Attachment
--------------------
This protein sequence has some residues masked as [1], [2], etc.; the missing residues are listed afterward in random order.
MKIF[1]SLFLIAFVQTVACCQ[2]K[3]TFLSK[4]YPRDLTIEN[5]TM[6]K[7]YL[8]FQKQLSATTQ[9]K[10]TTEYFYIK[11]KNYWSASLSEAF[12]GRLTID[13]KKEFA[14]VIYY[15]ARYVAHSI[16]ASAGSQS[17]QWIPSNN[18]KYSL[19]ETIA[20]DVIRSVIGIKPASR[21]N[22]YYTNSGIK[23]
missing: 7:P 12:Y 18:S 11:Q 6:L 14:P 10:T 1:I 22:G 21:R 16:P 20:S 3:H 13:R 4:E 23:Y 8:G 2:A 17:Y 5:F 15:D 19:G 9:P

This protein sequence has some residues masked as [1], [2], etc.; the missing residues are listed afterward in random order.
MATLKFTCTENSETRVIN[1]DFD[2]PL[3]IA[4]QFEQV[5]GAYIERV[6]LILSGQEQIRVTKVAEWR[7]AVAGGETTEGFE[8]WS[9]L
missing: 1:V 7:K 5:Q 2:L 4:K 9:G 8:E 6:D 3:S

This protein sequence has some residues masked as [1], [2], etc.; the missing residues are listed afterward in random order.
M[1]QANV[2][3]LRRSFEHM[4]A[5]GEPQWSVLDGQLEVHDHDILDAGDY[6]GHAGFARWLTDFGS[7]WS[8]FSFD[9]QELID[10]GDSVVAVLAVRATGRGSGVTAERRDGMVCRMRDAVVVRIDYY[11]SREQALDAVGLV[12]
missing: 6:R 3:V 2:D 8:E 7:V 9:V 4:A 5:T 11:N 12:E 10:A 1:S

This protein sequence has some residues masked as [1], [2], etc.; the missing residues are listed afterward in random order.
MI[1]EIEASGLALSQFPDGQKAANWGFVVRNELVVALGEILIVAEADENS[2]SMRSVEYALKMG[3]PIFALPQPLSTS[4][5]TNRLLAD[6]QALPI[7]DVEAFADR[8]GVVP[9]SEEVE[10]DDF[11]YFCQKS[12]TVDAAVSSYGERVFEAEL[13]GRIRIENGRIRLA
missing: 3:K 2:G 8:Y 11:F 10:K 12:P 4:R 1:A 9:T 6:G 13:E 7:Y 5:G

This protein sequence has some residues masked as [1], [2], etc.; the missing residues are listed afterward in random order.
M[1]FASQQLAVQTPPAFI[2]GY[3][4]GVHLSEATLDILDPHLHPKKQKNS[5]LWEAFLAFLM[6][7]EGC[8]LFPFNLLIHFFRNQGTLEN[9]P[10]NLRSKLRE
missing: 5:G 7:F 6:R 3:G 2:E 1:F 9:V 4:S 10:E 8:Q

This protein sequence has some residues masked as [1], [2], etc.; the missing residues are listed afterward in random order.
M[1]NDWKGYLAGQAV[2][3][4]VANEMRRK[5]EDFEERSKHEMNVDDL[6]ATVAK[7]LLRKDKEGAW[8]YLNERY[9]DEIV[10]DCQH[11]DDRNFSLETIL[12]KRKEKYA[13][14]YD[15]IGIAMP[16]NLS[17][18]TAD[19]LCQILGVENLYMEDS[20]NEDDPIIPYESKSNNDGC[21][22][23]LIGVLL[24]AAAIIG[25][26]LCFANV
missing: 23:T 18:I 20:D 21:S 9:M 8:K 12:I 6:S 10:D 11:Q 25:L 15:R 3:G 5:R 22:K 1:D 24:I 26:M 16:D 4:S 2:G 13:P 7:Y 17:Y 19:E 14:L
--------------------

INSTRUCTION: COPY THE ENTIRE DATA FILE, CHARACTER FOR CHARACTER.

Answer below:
This protein sequence has some residues masked as [1], [2], etc.; the missing residues are listed afterward in random order.
MKIF[1]SLFLIAFVQTVACCQ[2]K[3]TFLSK[4]YPRDLTIEN[5]TM[6]K[7]YL[8]FQKQLSATTQ[9]K[10]TTEYFYIK[11]KNYWSASLSEAF[12]GRLTID[13]KKEFA[14]VIYY[15]ARYVAHSI[16]ASAGSQS[17]QWIPSNN[18]KYSL[19]ETIA[20]DVIRSVIGIKPASR[21]N[22]YYTNSGIK[23]
missing: 7:P 12:Y 18:S 11:Q 6:L 14:P 10:T 1:I 22:G 21:R 16:P 20:S 3:H 13:R 4:E 23:Y 8:G 2:A 17:Y 5:F 15:D 19:G 9:P

This protein sequence has some residues masked as [1], [2], etc.; the missing residues are listed afterward in random order.
MATLKFTCTENSETRVIN[1]DFD[2]PL[3]IA[4]QFEQV[5]GAYIERV[6]LILSGQEQIRVTKVAEWR[7]AVAGGETTEGFE[8]WS[9]L
missing: 1:V 7:K 5:Q 2:L 4:K 9:G 8:E 6:D 3:S

This protein sequence has some residues masked as [1], [2], etc.; the missing residues are listed afterward in random order.
M[1]QANV[2][3]LRRSFEHM[4]A[5]GEPQWSVLDGQLEVHDHDILDAGDY[6]GHAGFARWLTDFGS[7]WS[8]FSFD[9]QELID[10]GDSVVAVLAVRATGRGSGVTAERRDGMVCRMRDAVVVRIDYY[11]SREQALDAVGLV[12]
missing: 6:R 3:V 2:D 8:E 7:V 9:V 4:A 5:T 11:N 12:E 10:A 1:S

This protein sequence has some residues masked as [1], [2], etc.; the missing residues are listed afterward in random order.
MI[1]EIEASGLALSQFPDGQKAANWGFVVRNELVVALGEILIVAEADENS[2]SMRSVEYALKMG[3]PIFALPQPLSTS[4][5]TNRLLAD[6]QALPI[7]DVEAFADR[8]GVVP[9]SEEVE[10]DDF[11]YFCQKS[12]TVDAAVSSYGERVFEAEL[13]GRIRIENGRIRLA
missing: 3:K 2:G 8:Y 11:F 10:K 12:P 4:R 1:A 9:T 6:G 13:E 7:Y 5:G

This protein sequence has some residues masked as [1], [2], etc.; the missing residues are listed afterward in random order.
M[1]FASQQLAVQTPPAFI[2]GY[3][4]GVHLSEATLDILDPHLHPKKQKNS[5]LWEAFLAFLM[6][7]EGC[8]LFPFNLLIHFFRNQGTLEN[9]P[10]NLRSKLRE
missing: 5:G 7:F 6:R 3:G 2:E 1:F 9:V 4:S 10:E 8:Q

This protein sequence has some residues masked as [1], [2], etc.; the missing residues are listed afterward in random order.
M[1]NDWKGYLAGQAV[2][3][4]VANEMRRK[5]EDFEERSKHEMNVDDL[6]ATVAK[7]LLRKDKEGAW[8]YLNERY[9]DEIV[10]DCQH[11]DDRNFSLETIL[12]KRKEKYA[13][14]YD[15]IGIAMP[16]NLS[17][18]TAD[19]LCQILGVENLYMEDS[20]NEDDPIIPYESKSNNDGC[21][22][23]LIGVLL[24]AAAIIG[25][26]LCFANV
missing: 23:T 18:I 20:D 21:S 9:M 8:K 12:I 6:S 10:D 11:Q 25:L 15:R 3:G 5:R 22:K 1:D 24:I 26:M 16:D 4:S 2:G 13:P 7:Y 17:Y 19:E 14:L